WASHINGTON (Reuters) A Michigan-based Islamist preacher whose online sermons have been a leading source of inspiration for foreign fighters in Syria is free to return to social media after restrictions on his Internet use lapsed.
Articles tagged “Internet”
(RNS) “Atheist Max” has written “Jesus is despicable” or its equivalent more than once in the online comments sections of religion news sites. While some may see people like Max as online trolls, they see themselves as therapists and online missionaries for unbelief.
BERKELEY, Calif. (RNS) “We are starting to see a significant disconnect between what the church is telling people to believe about same-sex marriage and homosexuality and what people actually believe and accept,” said LGBT activist John Gustav-Wrathall. “I think the Internet has a lot to do with that.”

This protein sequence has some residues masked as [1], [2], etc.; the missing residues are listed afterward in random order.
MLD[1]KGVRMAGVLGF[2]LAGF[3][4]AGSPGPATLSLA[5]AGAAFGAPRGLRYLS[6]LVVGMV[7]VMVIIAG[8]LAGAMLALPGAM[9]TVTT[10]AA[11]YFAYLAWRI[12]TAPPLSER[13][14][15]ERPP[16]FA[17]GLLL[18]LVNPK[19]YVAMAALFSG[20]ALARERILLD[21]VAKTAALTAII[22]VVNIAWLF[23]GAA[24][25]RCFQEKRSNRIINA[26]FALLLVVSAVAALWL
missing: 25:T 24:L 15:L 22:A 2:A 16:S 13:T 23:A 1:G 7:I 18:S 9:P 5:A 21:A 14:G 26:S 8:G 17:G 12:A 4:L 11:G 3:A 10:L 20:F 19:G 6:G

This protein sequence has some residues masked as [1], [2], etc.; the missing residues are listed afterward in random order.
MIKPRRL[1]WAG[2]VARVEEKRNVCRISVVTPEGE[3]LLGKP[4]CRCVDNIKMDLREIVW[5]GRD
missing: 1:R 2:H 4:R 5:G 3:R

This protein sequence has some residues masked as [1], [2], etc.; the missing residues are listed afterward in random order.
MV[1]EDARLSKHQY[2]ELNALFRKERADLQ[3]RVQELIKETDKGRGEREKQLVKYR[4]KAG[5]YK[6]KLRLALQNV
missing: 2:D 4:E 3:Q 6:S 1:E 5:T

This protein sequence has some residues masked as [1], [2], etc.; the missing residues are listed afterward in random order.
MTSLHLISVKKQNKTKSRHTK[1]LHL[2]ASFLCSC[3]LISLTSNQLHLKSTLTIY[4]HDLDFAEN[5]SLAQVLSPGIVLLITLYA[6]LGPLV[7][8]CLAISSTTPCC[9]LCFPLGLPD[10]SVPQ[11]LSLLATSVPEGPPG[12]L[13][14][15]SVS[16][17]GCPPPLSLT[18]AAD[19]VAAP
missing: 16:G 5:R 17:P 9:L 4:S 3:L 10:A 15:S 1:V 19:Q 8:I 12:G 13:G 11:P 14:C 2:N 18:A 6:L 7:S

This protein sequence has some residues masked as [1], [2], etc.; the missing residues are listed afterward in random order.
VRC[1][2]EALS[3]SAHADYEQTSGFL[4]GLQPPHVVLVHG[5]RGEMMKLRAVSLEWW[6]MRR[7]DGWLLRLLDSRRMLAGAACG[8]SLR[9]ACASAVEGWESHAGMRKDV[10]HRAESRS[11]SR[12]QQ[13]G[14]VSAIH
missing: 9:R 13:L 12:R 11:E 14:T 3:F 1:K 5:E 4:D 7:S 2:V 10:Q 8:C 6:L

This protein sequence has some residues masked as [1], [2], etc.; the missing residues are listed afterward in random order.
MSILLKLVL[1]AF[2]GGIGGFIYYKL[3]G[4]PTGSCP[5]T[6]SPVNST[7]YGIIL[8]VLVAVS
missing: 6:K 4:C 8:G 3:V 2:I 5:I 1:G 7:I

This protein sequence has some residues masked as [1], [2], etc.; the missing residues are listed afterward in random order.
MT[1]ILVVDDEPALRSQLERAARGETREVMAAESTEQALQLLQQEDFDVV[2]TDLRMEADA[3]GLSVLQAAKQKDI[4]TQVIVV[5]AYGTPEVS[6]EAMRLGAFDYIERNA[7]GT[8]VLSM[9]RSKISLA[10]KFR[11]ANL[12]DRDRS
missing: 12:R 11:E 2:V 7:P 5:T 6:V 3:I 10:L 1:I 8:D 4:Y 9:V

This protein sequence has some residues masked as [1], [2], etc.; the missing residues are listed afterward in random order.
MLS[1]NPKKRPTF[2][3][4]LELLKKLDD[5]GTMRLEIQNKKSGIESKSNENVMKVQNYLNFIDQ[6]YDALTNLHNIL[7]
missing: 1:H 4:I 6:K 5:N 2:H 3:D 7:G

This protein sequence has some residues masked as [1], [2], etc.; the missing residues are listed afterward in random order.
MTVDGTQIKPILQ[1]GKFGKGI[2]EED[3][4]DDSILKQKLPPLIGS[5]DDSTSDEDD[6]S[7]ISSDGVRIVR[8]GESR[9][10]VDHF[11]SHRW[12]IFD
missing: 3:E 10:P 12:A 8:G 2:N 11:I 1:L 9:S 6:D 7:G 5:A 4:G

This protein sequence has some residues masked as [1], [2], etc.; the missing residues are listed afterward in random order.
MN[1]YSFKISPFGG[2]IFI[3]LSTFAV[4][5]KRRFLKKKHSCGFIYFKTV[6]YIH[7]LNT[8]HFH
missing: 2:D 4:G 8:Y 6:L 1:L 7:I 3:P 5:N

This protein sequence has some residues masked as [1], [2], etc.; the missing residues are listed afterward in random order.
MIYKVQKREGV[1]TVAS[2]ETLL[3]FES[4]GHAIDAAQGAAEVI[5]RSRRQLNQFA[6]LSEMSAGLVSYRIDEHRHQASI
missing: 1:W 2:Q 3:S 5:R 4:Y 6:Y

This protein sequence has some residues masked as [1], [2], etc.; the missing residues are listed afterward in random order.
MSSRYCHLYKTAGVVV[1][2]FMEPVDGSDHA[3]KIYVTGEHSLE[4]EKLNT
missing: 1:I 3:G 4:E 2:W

BERLIN (RNS) The Gaza conflict has sparked a wave of counter speech, with organizations debunking anti-Semitic myths and stereotypes on blogs, forums and social media.
(RNS) There’s a wild card that older-school religious celebrities did not have to contend with: the Internet.
(RNS) A new “Rational Doubt” blog hopes to help those who feel isolated by doubt in a sea of believers, pairing clergy who have lost their faith and left the pulpit with those struggling with leaving religion.
(RNS) Religion in the U.S. went into decline 30 years before the Internet became commercially available.
(RNS) From “Me So Holy” to “iSlam Muhammad,” Apple has banned at least five iPhone apps with religious themes deemed too controversial for download.